Woah. OK, so this is not a recommended best practice. I've had to do it, but it's generally been a night mare.
First - if you can't trust the root, you can't trust the CA chain. The root is the source of the trust, so if there's a reason to not include the root, you have a problem with the basic concept on which PKI is built - that there is a final authority that is so highly trusted that everyone can just believe in it -- and that's the root.
Next - if your case is that you trust some CAs in the hierachy but not others, you have a valid point. For example, in a case that has 2 CAs - one for human certificate issuance and one for non-human (like SSL server certs), it's a fair point that you may want your site to only provide access to one path. That doesn't make the other CA invalid, it just isn't right for the case at hand.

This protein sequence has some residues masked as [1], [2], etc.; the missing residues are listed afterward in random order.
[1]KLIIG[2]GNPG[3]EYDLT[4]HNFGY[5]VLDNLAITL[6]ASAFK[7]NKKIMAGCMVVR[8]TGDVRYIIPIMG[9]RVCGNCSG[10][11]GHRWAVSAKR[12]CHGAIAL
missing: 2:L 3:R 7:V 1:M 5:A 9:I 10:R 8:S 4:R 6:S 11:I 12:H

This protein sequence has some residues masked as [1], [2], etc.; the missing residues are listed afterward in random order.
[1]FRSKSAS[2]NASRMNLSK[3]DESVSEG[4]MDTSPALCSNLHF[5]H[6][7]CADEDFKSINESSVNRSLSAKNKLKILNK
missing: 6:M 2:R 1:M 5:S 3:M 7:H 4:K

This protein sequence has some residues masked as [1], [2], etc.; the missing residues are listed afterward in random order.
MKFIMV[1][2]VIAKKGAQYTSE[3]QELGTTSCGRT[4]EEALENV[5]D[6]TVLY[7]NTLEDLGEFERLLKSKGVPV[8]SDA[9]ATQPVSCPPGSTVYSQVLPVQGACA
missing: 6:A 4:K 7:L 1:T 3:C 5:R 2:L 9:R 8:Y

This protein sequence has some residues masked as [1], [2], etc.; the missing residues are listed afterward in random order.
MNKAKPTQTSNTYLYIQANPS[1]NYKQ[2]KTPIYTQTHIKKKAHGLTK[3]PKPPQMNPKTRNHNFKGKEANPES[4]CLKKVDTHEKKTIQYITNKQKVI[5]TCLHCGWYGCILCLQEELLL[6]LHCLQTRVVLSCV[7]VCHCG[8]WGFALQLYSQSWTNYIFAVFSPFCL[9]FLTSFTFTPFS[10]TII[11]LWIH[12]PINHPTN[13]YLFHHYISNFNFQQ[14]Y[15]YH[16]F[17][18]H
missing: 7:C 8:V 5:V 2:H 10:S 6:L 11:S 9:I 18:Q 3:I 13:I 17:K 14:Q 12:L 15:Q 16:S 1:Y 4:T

Generally this comes down to the difference between authentication and authorization. If you want only credentials from intermediate CA1, it doesn't mean in this case that credentials from intermediate CA2 are invalid, so they are authenticatable. But they are not authorized for this use case.
In the interest of elegance...
Many trust stores are not built for this use case, but some are. The true answer is that the elegant way is to have additional access control checking code built as a hook to the login use case that does the checking you want to make sure that all users come from CA1 not CA2. It's often considered a specialized use case.
The less elegant way...
I haven't tried this with Open SSL - but you may be able to fake it out - put the intermediate CA you want, AND the root into the trust store. Then make sure all your client requests only include the certificates below that intermediate CA.
The Open SSL code may be able to map it from there. May systems will, particularly when the client is sending a partial chain.
If you can't control the client, you may or may not be out of luck. I don't know of any system that planned for you to explicitly NOT trust the root... it runs counter to the basic premise.